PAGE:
Standardization: No doubt there are visualization tools from nearly every CAD vendors which will help view a multitude of product data (e.g., MCAD/ECAD files, MS Office documents) without the authoring application. But all such tools need the downstream consumers to have the same tools which might be difficult considering that manufacturing and support services are likely to be outsourced.  I think Adobe tries to solve this problem with Interactive 3D PDF. “Interactive 3D PDF files look exactly like the original 3D design, regardless of the application used to create it or the environment in which it's viewed.” [http://www.adobe.com/manufacturing/solutions/3d_solutions/] The currently supported CAD formats are:

     Reduction in Total Cost of Ownership: If your product data needs to be viewed across the Realise (Manufacturing), Use/Support (Customer service), Retire/Dispose phases (The phases are from John Stark's PLM Grid) then each user associated with the individual phases will need licenses for a visualization tool. With 3D PDF that cost is cut down. Since Adobe Acrobat is installed in the majority of users – this would also mean a reduced load on IT for installing and maintaining the visualization tool. However a details cost benefit analysis should be made comparing the total license costs of the currently used desktop-based visualization tool versus the cost of the 3D PDF Generator tool (a professional server solution that offers full functionality and accommodates up to 50 users for less than € 10,000).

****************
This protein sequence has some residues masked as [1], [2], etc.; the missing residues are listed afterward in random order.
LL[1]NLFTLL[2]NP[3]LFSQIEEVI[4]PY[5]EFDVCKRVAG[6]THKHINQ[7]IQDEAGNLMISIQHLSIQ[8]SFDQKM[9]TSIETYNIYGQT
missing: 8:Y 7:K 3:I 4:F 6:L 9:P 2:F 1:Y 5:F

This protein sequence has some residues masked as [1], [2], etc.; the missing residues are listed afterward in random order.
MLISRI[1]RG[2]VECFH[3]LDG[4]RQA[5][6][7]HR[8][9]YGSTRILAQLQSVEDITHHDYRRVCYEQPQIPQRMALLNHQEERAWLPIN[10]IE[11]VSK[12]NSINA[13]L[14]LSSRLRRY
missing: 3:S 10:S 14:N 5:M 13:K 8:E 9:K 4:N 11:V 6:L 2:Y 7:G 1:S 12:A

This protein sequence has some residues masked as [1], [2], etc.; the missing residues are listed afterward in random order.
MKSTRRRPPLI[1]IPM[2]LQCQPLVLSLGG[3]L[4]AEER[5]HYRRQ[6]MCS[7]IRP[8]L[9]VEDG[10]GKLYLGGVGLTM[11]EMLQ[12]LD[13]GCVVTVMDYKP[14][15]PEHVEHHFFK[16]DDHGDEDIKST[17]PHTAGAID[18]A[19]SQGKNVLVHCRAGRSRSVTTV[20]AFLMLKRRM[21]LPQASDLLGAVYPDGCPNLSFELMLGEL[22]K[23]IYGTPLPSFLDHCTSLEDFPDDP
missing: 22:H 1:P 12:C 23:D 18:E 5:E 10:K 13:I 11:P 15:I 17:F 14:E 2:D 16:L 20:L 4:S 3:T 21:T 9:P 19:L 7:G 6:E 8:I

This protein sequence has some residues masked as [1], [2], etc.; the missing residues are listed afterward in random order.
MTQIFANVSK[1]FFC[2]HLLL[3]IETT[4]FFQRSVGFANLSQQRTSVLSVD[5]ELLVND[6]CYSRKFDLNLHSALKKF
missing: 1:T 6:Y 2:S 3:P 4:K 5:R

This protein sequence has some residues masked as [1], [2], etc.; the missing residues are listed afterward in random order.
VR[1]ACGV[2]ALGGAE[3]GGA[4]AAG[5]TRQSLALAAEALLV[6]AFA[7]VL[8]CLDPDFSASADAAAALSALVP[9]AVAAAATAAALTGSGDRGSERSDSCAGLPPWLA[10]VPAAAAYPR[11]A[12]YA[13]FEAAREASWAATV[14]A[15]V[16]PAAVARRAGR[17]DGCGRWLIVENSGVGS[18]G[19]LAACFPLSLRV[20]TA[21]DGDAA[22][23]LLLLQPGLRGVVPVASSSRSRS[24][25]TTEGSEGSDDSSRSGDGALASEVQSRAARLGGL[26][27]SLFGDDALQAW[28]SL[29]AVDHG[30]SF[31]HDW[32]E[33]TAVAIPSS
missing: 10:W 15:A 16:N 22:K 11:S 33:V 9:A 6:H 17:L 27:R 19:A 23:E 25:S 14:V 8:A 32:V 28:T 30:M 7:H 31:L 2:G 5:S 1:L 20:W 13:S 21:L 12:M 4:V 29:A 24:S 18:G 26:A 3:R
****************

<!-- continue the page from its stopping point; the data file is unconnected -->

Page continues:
Long Term Archival and Retrieval Solution: If the lifecycle of your product extends several decades then a question worth pondering is whether the CAD format would still be supported. While the PDF specification was available for free since at least 2001, PDF was originally a proprietary format controlled by Adobe, and was officially released as an open standard on July 1, 2008, and published by the International Organization for Standardization as ISO 32000-1:2008. In 2008, Adobe published a Public Patent License to ISO 32000-1 granting a royalty-free rights for all patents owned by Adobe that are necessary to make, use, sell and distribute PDF compliant implementations. [http://en.wikipedia.org/wiki/Portable_Document_Format].3D PDF is the perfect candidate for a long term archival and retrieval solution. More information at 3D PDF Consortium http://www.3dpdfconsortium.org/pdf-standards-info.html.
Thanks for reading! I would be happy read your comments.